In the Emitter Spawn nodes, you can set parameters to fine-tune the spawned particles. For example, you can set particles to be spawned at a specific speed in a specific direction, or to have a random speed and direction.

Nodes in Emitter Spawn are set only once when creating an emitter. If you want to customize the behavior of a particle during its lifetime, then you need to use Particle Spawn nodes. In them, you can set parameters for each new particle that will be created during the operation of the emitter. In addition, other parameters can be set in the Particle Spawn nodes, for example, the effect of particles colliding with the environment or the effect of dynamic emission (light emission) can be set.

Emitter Update

In the Emitter Update nodes, you can set parameters to further customize the behavior of particles – for example, add external forces that will affect their movement, or adjust lighting.

The parameters set in the Emitter Update nodes will be applied to all spawned particles. If you want to customize the behavior of individual particles, then you need to use the Particle Update nodes. In them, you can set parameters for each particle individually, for example, change its speed and size depending on the lifetime.

Particle Spawn

In Particle Spawn nodes, you can set parameters. For example, adjust the effect of particles colliding with the environment or the effect of dynamic emission (light emission).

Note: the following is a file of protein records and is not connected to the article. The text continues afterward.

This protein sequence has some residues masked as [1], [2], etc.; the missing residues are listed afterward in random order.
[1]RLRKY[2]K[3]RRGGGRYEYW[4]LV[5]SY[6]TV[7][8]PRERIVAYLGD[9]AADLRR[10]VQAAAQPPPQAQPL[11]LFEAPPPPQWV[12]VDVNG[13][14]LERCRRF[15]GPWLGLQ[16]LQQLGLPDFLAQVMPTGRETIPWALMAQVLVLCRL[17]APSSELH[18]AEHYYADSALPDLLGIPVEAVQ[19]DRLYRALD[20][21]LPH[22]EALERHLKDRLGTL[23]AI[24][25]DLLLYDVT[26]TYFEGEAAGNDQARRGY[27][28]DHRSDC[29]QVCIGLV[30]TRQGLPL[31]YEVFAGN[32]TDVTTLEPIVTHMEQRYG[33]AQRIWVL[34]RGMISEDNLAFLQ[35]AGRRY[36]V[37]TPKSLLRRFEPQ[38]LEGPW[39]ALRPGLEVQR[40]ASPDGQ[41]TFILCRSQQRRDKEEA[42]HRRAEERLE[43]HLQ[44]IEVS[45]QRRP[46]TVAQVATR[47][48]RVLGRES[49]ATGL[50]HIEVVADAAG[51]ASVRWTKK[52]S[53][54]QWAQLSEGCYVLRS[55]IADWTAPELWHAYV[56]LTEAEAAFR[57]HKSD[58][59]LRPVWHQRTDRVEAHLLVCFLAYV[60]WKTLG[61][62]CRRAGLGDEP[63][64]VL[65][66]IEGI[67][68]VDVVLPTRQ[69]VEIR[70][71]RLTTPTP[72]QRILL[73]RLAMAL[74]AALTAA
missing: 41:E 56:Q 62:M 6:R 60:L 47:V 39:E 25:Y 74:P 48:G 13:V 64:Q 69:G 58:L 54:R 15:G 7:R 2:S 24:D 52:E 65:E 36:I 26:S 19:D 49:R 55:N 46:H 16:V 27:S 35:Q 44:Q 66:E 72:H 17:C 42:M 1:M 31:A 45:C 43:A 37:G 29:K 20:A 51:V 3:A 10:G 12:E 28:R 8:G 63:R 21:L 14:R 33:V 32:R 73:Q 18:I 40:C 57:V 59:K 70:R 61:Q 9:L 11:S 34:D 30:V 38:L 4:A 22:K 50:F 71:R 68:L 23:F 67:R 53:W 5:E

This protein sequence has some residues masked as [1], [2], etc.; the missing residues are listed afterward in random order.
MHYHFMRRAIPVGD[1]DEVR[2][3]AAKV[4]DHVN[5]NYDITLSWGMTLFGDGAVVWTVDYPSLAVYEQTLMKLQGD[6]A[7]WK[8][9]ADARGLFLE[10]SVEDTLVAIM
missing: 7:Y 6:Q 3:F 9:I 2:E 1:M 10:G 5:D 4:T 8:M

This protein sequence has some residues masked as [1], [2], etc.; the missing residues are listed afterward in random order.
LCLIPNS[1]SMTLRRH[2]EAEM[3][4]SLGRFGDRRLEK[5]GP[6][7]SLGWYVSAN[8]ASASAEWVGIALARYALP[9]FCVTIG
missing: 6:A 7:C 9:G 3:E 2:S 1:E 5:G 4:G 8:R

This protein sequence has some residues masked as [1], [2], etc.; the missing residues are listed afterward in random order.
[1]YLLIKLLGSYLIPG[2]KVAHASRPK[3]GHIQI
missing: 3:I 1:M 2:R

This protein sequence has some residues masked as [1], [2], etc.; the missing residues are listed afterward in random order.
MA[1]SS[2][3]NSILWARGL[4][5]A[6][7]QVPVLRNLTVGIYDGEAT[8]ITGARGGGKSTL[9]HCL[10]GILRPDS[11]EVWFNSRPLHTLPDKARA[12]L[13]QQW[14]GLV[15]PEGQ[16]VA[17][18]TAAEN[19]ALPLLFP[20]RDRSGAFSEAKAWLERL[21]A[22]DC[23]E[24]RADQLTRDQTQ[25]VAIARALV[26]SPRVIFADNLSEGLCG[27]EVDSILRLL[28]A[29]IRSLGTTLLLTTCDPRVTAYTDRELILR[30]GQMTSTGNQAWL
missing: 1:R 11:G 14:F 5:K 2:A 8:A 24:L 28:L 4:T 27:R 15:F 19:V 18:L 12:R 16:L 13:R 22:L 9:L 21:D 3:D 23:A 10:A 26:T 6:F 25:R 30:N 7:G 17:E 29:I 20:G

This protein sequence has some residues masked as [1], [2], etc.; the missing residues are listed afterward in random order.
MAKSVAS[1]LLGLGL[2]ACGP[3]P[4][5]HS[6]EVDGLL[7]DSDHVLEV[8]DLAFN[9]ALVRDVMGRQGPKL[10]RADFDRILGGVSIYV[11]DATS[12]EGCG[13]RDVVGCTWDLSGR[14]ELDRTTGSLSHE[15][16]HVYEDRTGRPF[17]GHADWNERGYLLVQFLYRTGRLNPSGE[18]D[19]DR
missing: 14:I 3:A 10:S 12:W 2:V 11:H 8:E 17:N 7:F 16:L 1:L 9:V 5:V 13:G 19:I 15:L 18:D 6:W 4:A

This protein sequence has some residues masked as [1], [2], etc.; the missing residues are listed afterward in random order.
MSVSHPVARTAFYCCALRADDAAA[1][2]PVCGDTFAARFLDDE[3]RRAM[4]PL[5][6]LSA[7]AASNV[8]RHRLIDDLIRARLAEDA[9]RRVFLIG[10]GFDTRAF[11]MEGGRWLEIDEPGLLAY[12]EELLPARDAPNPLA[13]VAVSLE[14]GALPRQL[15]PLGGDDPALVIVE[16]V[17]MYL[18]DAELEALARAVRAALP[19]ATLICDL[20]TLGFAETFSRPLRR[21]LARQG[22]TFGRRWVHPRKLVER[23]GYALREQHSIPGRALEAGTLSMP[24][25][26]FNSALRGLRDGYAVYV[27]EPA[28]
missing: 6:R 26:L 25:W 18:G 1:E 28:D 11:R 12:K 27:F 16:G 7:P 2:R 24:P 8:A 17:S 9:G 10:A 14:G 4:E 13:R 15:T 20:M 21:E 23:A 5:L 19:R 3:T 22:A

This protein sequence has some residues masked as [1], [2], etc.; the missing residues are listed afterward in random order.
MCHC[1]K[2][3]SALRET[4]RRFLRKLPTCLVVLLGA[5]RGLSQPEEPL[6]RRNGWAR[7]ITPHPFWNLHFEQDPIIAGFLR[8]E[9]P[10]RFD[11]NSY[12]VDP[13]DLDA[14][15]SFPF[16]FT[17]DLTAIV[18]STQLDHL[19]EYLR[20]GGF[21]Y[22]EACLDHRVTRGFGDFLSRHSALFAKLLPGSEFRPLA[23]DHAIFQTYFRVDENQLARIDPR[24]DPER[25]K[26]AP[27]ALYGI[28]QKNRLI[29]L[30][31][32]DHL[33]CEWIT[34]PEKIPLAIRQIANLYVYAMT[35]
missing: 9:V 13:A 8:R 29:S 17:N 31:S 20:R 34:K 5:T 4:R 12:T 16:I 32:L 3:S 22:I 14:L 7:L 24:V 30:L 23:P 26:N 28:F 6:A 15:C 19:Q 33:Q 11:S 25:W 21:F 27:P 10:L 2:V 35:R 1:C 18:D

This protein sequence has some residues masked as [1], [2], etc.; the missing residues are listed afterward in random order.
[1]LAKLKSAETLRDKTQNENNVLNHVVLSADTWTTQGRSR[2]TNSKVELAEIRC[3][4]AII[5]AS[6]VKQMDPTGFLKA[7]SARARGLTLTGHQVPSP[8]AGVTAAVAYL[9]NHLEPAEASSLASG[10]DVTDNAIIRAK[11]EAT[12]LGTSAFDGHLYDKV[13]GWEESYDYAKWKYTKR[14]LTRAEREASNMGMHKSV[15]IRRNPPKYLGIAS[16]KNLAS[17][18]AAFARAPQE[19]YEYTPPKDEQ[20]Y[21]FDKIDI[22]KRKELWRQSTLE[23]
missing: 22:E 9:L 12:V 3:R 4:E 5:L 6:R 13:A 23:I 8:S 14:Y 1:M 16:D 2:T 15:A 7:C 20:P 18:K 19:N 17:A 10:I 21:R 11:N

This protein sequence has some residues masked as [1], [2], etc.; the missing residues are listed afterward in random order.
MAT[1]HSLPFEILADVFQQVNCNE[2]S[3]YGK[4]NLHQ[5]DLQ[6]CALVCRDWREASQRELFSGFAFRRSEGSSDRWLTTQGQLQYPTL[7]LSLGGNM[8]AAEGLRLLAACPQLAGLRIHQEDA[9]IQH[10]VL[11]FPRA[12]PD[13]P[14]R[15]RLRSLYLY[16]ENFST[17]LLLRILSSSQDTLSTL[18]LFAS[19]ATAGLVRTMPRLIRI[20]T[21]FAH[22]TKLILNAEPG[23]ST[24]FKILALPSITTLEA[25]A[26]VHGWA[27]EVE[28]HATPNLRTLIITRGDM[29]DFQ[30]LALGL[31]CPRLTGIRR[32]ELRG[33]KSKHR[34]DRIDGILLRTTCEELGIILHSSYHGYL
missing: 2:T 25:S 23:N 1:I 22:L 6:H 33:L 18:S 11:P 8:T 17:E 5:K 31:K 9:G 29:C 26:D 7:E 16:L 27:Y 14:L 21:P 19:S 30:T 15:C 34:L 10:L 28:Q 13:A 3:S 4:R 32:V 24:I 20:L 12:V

Particle Spawn nodes allow you to adjust the parameters of already created particles, but do not affect the speed of creating new particles. If you need to change the speed of creating new particles, then you should adjust the parameters in the Emitter Spawn nodes.

Particle Update

In Particle Update nodes, as in Particle Spawn, you can set dynamic parameters.

The Particle Update nodes allow you to change the parameters of a particle during its life, but do not affect the speed of creating new particles.

To increase the spawn of particles, set the Spawn Rate to 400 or any of your values.

The next goal is to change the height of the particles and increase their size.

In Initialize Particle we have the ability to change parameters such as:

  • Lifetime (Lifetime) – by changing it, we can control the lifetime of particles.

  • Color (particle color) – the color of the particles can only be changed if a material with the ability to change the color of the particle is selected.

Let’s increase the spawn area due to Shape Location – it is responsible for the location of particle spawn. Shape Primitive you can select a virtual primitive shape in which the particles will appear.